Returning to reality, I was quite impressed by Waterstone's latest crime-fiction promotion, Fresh Blood. In their print magazine and online, they present short biographies and minireviews of books (at "up to 40 per cent off") by 12 authors – they call them "best" and "new" which is not always true, but they are not obvious, lazy choices – they are (of the ones I have read) rather classy selections. They include novels by Brian McGilloway, Yrsa Sigurdadottir, S. J. Bolton, Johan Theorin, Karen Campbell, Nicola Upson and Camilla Lackberg. I've enjoyed novels by all these authors, so I will certainly aim to read books by the remaining five  – Mark Pearson, Caro Ramsey, David Levien, Shona McLean and R. N. Morris. There, good marketing works! (Gas company, please note.)

By the way, Waterstones is also offering a few lucky readers the chance of a free advance copy of The Girl Who Kicked the Hornet's Nest, the final part of Stieg Larsson's Millennium Triology (published by Quercus), out in the UK in October. Pre-order the book at Waterstones before 6 August, fill out a form including your card number, sign a confidentiality agreement ;-), and you could be one of five lucky winners of a free pre-publication copy of the book. Further details here.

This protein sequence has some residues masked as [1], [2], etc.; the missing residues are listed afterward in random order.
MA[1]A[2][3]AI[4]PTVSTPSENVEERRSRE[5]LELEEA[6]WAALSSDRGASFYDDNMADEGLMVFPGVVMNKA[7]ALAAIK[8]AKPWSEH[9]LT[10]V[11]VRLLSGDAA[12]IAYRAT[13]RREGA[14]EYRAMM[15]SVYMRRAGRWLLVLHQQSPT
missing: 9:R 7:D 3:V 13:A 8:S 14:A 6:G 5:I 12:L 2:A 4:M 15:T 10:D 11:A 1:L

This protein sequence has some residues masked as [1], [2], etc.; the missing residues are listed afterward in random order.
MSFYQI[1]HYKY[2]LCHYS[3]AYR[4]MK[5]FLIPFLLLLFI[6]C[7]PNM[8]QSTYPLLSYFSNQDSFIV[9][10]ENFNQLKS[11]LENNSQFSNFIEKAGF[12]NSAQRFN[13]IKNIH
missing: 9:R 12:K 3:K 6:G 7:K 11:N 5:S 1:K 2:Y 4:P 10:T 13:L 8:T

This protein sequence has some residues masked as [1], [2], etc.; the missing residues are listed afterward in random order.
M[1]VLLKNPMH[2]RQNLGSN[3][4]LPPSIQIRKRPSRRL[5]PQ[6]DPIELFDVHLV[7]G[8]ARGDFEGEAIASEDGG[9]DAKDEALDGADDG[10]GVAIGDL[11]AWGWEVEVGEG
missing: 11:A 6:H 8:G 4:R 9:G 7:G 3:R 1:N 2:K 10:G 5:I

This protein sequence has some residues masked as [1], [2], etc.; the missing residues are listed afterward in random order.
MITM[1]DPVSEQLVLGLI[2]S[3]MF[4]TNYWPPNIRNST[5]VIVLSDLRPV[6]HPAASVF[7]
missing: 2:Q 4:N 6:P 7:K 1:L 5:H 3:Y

Possibly my last word on the topic before the International Dagger winner is announced

Now that I have read all the books on the shortlist for the International Dagger award 2009, the question on everyone's mind is "am I sticking to my earlier choice of winner?" That earlier choice was made exactly one month ago today, on the basis of having read four of the six novels.